Monday, 17 January 2011

"This is not the Kenny G you are looking for"

To me Kenny Goldsmith is like the Barry white of poets. His voice is soothing and rather enjoyable to listen to. Due to his gentle tone and softly spoken words, his readings have very hypnotic qualities. I recently interviewed him via email (interview featured on earlier blog post). When I asked him about the effects of his voice on the success of his work, this s what he had to say; “I use it as a kind of a weapon, seductive but saying repulsive and dull things at the same time”. His radio DJ name is Kenny Go and he was once asked in an interview if he ever got confused with the famous saxophone player. It turned out that it happens quite a lot. Apparently, he gets emails from Kenny G fans telling him how much they love his music. Goldsmith doesn’t reply to any of the letters, but he does read them aloud on his show. On the link below there are some examples of the letters that he receives. He is very inspired by music and he is known to sing on his show. I have only listened to snippets of this, but if you listen to the clip below you will see why (sorry Kenny).

I was once asked by a professor at my University if I was obsessed with Kenneth Goldsmith. To that I can only reply with; no, but I’m obsessed with Kenny G. Not as either the artist or the saxophonist but a hybrid of the two which I will soon create for all to experience. Watch this blog and it will soon be revealed.
One more thing. It is not a coincidence that the title of this post is similar to a famous Star Wars quote and also a quote from Kenneth Goldsmith in reference to his confused fan mail. “I never reply to them, for fear that word would get out among Kenny G fans that I wasn’t the Kenny G they were looking for”. I am a big fan of Star Wars and a self-confessed geek. I asked Kenneth if he liked Star Wars and he said no. I was gutted at first, but I’m getting over it. 

Thursday, 13 January 2011

Move along...

It wasn’t until I left the exhibition that I began to consider the different ways in which, we as participants, were being choreographed. The fact that the sculptures were structures that could be physically engaged with was only one aspect of it. The layout of the exhibition and the order of the works, were another. There was a sort of paper structure, suspended from the ceiling that curved round through the different areas of the gallery space. It seemed to be leading the way, giving some sort of route to follow. The fact that there were invigilators watching us, in some cases telling us what to do and what not to do, definitely effected our actions and how we perceived the whole experience.  When I arrived at the exhibition, I was surprised at the number of people there. There were queues for some of the works, which was quite a shock. I should have expexted it, considering it was a Saturday. The exhibition was amazing, but I couldn’t help but wonder what it would have been like if it was emptier. It gave the exhibition a certain type of movement, so this is not really a criticism but a part of my running commentary. Busy places with lots of people and queues are just part of life and if anything is another way in which we are being choreographed.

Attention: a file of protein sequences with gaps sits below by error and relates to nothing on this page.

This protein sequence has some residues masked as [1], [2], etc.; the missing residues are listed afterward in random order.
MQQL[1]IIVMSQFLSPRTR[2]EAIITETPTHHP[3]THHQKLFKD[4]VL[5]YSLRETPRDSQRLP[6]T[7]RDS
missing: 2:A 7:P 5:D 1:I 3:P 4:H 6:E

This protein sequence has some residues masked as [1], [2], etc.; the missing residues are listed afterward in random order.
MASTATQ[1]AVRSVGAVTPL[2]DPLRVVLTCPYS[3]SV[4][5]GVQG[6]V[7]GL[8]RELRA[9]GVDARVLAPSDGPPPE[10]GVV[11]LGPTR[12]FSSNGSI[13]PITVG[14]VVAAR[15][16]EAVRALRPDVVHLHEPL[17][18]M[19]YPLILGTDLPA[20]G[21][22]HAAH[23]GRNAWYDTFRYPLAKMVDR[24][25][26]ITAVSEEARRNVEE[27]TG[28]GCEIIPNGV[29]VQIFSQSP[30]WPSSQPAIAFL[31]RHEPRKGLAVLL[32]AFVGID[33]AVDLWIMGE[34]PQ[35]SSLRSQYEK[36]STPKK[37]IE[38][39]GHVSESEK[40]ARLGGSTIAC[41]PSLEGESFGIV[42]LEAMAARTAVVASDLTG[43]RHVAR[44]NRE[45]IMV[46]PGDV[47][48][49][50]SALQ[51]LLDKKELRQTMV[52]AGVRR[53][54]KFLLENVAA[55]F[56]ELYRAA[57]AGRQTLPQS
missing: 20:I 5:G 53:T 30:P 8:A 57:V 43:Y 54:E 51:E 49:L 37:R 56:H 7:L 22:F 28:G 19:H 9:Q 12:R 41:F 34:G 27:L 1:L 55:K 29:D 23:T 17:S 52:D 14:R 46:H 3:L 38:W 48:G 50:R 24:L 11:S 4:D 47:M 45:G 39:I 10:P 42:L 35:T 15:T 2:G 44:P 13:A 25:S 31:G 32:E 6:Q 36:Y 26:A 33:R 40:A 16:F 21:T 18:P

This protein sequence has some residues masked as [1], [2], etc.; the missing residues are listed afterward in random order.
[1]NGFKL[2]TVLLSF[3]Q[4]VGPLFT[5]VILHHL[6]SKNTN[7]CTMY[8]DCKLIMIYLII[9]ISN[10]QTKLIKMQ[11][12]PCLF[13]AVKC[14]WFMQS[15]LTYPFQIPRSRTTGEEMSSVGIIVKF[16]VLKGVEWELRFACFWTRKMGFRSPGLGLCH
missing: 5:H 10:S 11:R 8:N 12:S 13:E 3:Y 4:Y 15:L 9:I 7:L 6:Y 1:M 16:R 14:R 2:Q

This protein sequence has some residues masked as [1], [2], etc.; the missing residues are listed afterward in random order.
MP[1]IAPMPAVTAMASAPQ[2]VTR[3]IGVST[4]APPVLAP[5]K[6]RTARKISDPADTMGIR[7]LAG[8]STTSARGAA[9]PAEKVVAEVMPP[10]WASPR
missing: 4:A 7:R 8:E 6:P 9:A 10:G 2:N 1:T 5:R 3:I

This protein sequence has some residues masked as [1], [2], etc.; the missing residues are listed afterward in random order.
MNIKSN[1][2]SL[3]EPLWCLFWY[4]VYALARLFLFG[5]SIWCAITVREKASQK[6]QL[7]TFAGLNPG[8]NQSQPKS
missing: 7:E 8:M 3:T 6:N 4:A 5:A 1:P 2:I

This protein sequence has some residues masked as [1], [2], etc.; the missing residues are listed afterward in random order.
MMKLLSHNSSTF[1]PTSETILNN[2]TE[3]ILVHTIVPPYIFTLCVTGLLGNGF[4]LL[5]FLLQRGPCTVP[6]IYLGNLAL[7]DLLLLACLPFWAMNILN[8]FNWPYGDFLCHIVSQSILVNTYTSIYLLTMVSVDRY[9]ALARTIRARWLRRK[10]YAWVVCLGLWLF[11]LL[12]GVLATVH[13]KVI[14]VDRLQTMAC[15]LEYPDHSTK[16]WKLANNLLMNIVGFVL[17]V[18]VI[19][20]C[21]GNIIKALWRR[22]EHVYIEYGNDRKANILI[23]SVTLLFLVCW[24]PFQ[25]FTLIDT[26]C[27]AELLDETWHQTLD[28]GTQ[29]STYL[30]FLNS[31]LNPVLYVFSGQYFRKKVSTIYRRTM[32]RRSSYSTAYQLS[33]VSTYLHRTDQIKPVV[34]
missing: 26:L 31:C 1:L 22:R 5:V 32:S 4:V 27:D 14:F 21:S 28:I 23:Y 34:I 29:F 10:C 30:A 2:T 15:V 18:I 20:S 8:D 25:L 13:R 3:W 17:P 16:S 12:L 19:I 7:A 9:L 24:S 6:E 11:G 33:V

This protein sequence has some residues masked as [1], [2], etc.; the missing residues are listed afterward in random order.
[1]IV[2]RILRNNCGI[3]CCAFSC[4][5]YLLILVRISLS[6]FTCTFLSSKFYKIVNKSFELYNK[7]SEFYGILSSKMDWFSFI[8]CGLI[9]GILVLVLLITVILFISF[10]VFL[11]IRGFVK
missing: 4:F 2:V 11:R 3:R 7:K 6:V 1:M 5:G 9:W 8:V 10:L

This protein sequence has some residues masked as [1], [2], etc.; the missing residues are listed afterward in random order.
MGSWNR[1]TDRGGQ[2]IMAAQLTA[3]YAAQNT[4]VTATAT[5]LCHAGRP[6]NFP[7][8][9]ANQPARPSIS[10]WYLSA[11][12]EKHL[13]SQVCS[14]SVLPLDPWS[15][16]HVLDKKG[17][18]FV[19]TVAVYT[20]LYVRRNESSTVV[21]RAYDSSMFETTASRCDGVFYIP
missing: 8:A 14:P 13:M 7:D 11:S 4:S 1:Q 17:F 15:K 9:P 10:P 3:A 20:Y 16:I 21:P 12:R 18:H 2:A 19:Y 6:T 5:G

I asked my boyfriend what he thought about this.  

What did you think of the exhibition as a whole?
I thought it was good. Really interesting to have that interactive element. It didn’t so much raise the question of ‘is this art?’, but I think it did sort of raise questions into and explored how art can be interactive and the way different people can use it and get different things out of it. So I thought that was quite interesting.

That did you think of the layout of the exhibition?
It’s sort of what I was anticipating really. I did expect there would be lots of big things and you would be expected to move around things and touch things and get involved. One thing I wasn’t actually anticipating that there would be lots of queues, but I suppose I was a bit na├»ve. Also I was quite surprised that there were so many children there, which in retrospect I shouldn’t have been. I think that a lot of parents took their children because it was a fun event, but I think the sort of art side and the more serious side went over their heads and they were just like “Wooo!! Lots of pretty colours and you can touch things, yeah”.  

What were your thoughts on the fact that there were so many people there? Do you think it would have been a different experience if there was no one else there?
Oh yeah, definitely because of all the queues and everything you always felt a bit pressured to sort of get on with it and experience it and move onto the next thing. I think if it was empty and I was let loose to go crazy, I would have seen and done more interacting.

Stephanie Rosenthal, the curator of the exhibition, sad some very interesting things in one of the exhibition trailers on the subject of choreography. I recommend watching the link below.

Children and Cats